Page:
I am! Clinton's experience and positions on the environment, women's issues and education make her a strong candidate.
Although I had the wonderful opportunity to attend the Presidential Inauguration January 2013, I was unable to vote for the president in 2012. For many students of the Class of 2018 at William Jewell College, the 2016 election will be the first presidential election in which we will be able to vote.
The candidates for the 2016 presidential election are a mystery for both the Democrat and Republican parties. However, Hillary Clinton is the presumed frontrunner for the Democratic presidential nomination. When asked the question, “Are you ready for Hillary?” I can answer, yes.
There are more notable qualities to Clinton than just her infamous pantsuits. Clinton’s experience in politics, her position on social and fiscal issues and her network of support all make her a strong candidate for the presidency.
Clinton has served as a senator, Secretary of State, First Lady of Arkansas and First Lady of the United States. She is the only first lady to have ever run for office. During her time as First Lady of the United States, Clinton was actively involved in public policy and assisting her husband, Bill Clinton, in the presidency.
Going into the 2016 election, I am looking for a candidate who supports education, women’s rights and renewable energy.
“If we remember how to work and grow together, we can help more families find their footing in the middle class and make sure every one of our kids has a fair shot to climb that ladder of opportunity,” Clinton said.
For me, this ladder of opportunity starts with education in which Clinton has always had an interest. While First Lady of Arkansas, she was chair of the Arkansas Educational Standards Committee and worked to reform Arkansas’ education system. Clinton also served on education-related committees when she was a senator.
Clinton’s proposed agenda includes increasing the number of women who have access to quality education, increased quality and quantity of early childhood education and overall education reform. It is important to me that the next president enacts policies that make quality education in America more accessible and affordable to all students, and increases the quantity and quality of science and math education at all levels of schooling.
Clinton said, “[Equal rights for women and girls is] great unfinished business of the 21st century.”
During her time as Secretary of State, Clinton worked to put women’s rights and human rights on the agenda. Clinton has a strong focus on men and women’s equality in the workplace and at school, which is what I want from a presidential candidate. Clinton not only wants to close the gender gap in education and the workplace in the United States but also internationally.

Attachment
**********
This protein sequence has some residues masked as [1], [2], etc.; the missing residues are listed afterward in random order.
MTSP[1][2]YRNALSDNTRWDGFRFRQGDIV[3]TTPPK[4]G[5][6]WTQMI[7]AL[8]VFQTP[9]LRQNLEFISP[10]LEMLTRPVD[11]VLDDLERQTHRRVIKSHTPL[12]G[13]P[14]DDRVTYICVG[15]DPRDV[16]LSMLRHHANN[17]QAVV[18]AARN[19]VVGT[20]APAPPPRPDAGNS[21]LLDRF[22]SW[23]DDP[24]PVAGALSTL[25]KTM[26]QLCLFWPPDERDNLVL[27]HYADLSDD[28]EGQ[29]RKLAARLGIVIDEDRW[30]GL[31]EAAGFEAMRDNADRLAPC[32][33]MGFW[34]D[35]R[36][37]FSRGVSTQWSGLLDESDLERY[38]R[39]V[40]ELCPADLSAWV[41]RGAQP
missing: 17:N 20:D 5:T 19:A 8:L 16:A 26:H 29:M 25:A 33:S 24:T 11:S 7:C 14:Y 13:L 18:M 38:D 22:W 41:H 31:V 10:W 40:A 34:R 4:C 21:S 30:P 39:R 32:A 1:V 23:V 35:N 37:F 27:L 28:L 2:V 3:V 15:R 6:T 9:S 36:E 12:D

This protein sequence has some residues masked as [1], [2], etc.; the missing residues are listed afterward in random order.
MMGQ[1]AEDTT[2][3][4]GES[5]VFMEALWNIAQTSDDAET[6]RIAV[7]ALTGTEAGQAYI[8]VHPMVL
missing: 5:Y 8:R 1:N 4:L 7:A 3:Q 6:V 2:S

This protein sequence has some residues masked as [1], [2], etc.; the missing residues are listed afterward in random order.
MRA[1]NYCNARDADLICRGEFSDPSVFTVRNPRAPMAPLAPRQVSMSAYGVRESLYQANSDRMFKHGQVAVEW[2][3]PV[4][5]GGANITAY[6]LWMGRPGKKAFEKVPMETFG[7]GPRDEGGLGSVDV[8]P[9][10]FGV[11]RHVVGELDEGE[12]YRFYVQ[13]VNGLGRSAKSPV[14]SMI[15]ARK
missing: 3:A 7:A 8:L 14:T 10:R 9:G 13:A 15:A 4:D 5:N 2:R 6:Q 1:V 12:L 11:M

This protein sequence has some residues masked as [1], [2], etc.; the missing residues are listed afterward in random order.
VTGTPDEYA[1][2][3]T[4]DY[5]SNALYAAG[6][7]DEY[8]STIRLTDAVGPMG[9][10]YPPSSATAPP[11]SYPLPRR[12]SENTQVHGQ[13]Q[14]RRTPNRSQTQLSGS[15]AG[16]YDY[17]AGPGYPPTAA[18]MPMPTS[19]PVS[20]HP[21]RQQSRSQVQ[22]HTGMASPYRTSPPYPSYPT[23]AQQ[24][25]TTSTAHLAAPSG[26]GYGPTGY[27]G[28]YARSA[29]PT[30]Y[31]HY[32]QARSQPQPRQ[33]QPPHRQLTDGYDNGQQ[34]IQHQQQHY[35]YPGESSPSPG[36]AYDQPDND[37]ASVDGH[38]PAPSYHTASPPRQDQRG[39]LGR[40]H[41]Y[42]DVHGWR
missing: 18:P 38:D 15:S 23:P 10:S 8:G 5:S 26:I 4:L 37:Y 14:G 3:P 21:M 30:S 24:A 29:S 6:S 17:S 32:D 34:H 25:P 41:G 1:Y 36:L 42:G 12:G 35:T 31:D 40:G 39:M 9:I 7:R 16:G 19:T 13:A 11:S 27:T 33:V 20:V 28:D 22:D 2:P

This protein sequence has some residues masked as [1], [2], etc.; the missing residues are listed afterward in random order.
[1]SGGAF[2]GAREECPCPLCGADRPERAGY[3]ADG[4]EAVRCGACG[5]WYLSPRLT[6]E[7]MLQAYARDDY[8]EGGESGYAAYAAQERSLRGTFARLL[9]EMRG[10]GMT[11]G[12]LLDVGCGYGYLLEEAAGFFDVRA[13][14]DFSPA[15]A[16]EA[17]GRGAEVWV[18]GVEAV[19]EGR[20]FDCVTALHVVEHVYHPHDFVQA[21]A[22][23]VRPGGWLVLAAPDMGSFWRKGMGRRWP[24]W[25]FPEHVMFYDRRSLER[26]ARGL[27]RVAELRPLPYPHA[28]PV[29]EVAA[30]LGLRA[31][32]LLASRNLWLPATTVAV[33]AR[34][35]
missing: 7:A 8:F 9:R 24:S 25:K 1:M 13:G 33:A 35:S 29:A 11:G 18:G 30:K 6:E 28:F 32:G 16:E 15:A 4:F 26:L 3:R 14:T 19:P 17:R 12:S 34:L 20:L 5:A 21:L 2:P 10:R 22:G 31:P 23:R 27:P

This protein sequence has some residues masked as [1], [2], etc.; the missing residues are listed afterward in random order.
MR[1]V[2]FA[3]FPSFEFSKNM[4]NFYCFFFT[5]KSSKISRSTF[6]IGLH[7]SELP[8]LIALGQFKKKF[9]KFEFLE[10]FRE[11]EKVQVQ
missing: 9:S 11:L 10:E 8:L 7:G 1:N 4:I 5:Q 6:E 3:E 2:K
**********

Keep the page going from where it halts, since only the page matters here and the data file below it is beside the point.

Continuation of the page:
“When women and girls have the opportunity to participate, we can lift up not just ourselves, but our families, communities, even our countries,” Clinton said.
I am also looking for a candidate that opposes projects such as the Keystone XL Pipeline and will work to increase renewable energy in the United States.
Clinton said, “The science of climate change is unforgiving. The political challenges are also unforgiving. There is no getting around the fact that the kind of ambitious response required to combat climate change is going to be a tough sell at home as well as around the world.”
Clinton has not taken a position on the Keystone XL Pipeline, but she has endorsed increased use of clean energy and reducing CO 2 emissions.
One event that could harm Clinton’s run for office are the attack on the U.S. embassy in Benghazi, Libya in 2012.
The Benghazi attack killed four American citizens, including U.S. Ambassador Chris Stevens, and led to an investigation of the State Department. Clinton took responsibility for the lapses in security, although she had no direct role in conversations about security prior to the attack. Clinton resigned from the position of Secretary of State Jan. 23, 2013 during her formal testimony.
“As I have said many times since Sept. 11, I take responsibility, and nobody is more committed to getting this right,” Clinton said. “I am determined to leave the state department and our country safer, stronger and more secure.”
She officially stepped down from her position as Secretary of State Feb. 1, 2013.
Recently, it was released that Clinton used a personal email address during her time as Secretary of State, which is another event that could hurt her presidential chances. Clinton has responded to this by urging the public to see and read her emails, which I think was a proper way to handle the situation. Since Clinton is the presumed frontrunner for the Democratic presidential nomination, this purported scandal may drag on for many months, but in hindsight what Americans should focus on are her potential policies if she is selected as the Democratic presidential candidate.
Hillary Clinton’s experience and positions on important issues make her a viable candidate in my eyes. Her stances on issues that are important to me, such as education, women’s rights and the environment, are what I am looking for in a candidate. Even though it is the beginning of 2015, I would encourage all my fellow students at Jewell to stay caught up and to continute to research candidates so everyone can be informed voters come November 2016.